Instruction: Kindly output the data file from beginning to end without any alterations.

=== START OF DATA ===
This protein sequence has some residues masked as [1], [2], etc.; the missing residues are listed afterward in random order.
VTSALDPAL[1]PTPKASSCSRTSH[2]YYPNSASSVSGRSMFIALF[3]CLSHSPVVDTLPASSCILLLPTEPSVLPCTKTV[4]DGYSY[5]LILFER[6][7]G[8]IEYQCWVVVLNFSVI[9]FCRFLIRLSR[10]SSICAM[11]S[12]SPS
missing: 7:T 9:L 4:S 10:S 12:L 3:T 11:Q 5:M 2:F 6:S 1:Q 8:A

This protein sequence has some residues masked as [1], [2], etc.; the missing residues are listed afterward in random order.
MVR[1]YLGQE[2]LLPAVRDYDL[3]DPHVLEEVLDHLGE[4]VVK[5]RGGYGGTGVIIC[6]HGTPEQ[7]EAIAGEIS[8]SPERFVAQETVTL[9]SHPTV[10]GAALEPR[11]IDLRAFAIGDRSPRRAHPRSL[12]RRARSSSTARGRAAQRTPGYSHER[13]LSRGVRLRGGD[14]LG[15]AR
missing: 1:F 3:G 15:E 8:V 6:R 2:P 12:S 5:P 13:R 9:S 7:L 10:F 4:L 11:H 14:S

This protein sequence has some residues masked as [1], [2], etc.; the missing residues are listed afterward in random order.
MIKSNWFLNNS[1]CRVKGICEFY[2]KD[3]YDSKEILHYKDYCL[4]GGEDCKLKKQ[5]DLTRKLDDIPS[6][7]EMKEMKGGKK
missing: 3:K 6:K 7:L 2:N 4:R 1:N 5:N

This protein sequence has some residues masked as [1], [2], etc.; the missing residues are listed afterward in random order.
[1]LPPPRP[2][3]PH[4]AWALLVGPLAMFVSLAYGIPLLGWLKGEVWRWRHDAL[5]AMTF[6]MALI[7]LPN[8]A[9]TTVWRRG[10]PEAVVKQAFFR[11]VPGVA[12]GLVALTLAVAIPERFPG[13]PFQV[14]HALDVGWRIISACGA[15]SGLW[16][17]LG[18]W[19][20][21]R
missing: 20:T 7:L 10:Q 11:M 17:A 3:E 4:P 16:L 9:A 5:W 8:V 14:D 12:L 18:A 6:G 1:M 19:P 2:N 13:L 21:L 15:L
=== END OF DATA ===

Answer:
This protein sequence has some residues masked as [1], [2], etc.; the missing residues are listed afterward in random order.
VTSALDPAL[1]PTPKASSCSRTSH[2]YYPNSASSVSGRSMFIALF[3]CLSHSPVVDTLPASSCILLLPTEPSVLPCTKTV[4]DGYSY[5]LILFER[6][7]G[8]IEYQCWVVVLNFSVI[9]FCRFLIRLSR[10]SSICAM[11]S[12]SPS
missing: 7:T 9:L 4:S 10:S 12:L 3:T 11:Q 5:M 2:F 6:S 1:Q 8:A

This protein sequence has some residues masked as [1], [2], etc.; the missing residues are listed afterward in random order.
MVR[1]YLGQE[2]LLPAVRDYDL[3]DPHVLEEVLDHLGE[4]VVK[5]RGGYGGTGVIIC[6]HGTPEQ[7]EAIAGEIS[8]SPERFVAQETVTL[9]SHPTV[10]GAALEPR[11]IDLRAFAIGDRSPRRAHPRSL[12]RRARSSSTARGRAAQRTPGYSHER[13]LSRGVRLRGGD[14]LG[15]AR
missing: 1:F 3:G 15:E 8:V 6:R 2:P 12:S 5:P 13:R 9:S 7:L 10:F 4:L 11:H 14:S

This protein sequence has some residues masked as [1], [2], etc.; the missing residues are listed afterward in random order.
MIKSNWFLNNS[1]CRVKGICEFY[2]KD[3]YDSKEILHYKDYCL[4]GGEDCKLKKQ[5]DLTRKLDDIPS[6][7]EMKEMKGGKK
missing: 3:K 6:K 7:L 2:N 4:R 1:N 5:N

This protein sequence has some residues masked as [1], [2], etc.; the missing residues are listed afterward in random order.
[1]LPPPRP[2][3]PH[4]AWALLVGPLAMFVSLAYGIPLLGWLKGEVWRWRHDAL[5]AMTF[6]MALI[7]LPN[8]A[9]TTVWRRG[10]PEAVVKQAFFR[11]VPGVA[12]GLVALTLAVAIPERFPG[13]PFQV[14]HALDVGWRIISACGA[15]SGLW[16][17]LG[18]W[19][20][21]R
missing: 20:T 7:L 10:Q 11:M 17:A 3:E 4:P 16:L 9:A 5:W 8:V 14:D 12:L 18:A 6:G 1:M 19:P 2:N 13:L 21:L 15:L